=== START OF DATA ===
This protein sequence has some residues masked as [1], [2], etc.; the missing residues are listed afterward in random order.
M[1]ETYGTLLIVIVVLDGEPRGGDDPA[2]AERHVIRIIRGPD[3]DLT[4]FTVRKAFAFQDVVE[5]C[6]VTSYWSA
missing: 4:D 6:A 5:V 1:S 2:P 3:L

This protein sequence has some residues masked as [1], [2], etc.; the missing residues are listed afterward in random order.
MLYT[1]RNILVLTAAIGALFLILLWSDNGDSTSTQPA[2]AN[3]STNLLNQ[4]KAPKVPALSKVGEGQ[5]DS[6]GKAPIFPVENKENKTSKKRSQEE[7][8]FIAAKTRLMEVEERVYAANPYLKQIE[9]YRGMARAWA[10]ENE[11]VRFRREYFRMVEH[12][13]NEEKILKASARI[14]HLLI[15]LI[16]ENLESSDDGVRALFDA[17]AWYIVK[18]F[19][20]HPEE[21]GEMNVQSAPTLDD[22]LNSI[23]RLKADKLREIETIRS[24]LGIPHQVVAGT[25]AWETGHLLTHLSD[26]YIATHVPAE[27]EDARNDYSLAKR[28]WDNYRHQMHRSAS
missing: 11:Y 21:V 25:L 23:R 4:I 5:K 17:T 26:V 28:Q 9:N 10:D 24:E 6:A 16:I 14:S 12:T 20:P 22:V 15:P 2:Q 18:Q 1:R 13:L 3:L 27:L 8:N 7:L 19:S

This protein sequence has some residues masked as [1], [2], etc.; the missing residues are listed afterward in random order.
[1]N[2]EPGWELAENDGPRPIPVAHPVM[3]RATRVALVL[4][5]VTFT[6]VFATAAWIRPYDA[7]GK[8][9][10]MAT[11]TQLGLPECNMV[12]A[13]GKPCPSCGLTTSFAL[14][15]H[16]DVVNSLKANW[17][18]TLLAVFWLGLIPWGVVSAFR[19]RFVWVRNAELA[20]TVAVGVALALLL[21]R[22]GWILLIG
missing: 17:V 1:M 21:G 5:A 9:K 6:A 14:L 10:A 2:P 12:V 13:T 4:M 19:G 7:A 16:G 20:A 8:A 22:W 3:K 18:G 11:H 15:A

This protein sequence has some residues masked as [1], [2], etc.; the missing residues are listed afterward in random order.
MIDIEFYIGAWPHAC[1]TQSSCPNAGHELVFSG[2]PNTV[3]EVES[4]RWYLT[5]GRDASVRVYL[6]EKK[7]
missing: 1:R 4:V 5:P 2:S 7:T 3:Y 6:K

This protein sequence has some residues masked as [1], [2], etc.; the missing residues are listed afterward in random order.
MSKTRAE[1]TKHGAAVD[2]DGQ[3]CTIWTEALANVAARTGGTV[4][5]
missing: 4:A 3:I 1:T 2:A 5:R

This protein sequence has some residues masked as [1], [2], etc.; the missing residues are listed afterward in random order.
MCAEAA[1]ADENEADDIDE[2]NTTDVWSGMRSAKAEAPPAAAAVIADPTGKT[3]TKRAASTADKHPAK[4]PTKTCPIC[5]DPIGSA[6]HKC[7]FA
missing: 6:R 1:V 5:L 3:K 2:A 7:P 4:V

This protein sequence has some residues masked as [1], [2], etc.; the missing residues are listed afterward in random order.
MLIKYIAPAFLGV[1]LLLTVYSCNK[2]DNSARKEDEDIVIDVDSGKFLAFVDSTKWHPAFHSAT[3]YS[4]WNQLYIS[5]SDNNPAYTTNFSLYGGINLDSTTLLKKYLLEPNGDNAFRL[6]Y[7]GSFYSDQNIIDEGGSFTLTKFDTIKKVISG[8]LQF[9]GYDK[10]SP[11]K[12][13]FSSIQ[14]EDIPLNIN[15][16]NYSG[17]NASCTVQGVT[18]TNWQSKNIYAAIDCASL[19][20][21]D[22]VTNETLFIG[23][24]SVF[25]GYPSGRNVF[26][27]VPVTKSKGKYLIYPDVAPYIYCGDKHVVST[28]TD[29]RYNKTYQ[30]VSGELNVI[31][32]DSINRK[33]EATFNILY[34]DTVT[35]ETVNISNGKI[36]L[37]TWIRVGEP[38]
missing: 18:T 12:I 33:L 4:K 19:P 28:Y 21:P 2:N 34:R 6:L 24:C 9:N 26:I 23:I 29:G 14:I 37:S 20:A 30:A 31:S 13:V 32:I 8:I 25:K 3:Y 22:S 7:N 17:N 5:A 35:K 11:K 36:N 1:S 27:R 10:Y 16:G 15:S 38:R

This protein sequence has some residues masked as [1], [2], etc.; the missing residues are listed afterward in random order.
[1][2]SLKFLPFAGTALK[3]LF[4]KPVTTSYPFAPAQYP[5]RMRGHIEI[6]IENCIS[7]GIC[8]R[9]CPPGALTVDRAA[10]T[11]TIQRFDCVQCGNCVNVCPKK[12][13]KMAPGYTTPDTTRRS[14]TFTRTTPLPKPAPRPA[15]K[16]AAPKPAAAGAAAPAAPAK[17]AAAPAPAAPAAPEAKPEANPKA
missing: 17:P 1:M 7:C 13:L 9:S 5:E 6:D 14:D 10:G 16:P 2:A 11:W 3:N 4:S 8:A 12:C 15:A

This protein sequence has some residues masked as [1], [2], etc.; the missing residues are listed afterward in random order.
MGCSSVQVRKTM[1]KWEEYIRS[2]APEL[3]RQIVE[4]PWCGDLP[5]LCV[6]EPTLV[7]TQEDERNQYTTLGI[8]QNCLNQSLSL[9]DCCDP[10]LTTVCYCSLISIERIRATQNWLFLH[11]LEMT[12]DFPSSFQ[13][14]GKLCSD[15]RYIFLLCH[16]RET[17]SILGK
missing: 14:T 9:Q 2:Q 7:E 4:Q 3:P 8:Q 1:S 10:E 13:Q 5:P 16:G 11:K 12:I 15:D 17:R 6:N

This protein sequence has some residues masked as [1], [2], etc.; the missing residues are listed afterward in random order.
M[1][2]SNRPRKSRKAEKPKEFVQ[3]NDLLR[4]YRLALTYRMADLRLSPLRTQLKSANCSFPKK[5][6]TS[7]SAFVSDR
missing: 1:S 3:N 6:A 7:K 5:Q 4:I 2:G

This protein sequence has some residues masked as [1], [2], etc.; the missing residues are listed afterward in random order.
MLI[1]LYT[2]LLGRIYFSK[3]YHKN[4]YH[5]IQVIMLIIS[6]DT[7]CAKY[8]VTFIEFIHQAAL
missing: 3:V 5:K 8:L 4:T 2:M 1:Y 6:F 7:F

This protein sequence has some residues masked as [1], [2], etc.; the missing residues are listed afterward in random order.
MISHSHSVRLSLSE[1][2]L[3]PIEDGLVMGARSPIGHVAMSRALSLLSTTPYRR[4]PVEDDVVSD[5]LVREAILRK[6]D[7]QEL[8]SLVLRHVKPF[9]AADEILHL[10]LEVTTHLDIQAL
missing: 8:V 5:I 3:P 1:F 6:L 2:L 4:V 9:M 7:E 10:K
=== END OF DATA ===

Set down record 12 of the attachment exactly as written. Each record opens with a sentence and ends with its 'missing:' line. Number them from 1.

This protein sequence has some residues masked as [1], [2], etc.; the missing residues are listed afterward in random order.
MISHSHSVRLSLSE[1][2]L[3]PIEDGLVMGARSPIGHVAMSRALSLLSTTPYRR[4]PVEDDVVSD[5]LVREAILRK[6]D[7]QEL[8]SLVLRHVKPF[9]AADEILHL[10]LEVTTHLDIQAL
missing: 8:V 5:I 3:P 1:F 6:L 2:L 4:V 9:M 7:E 10:K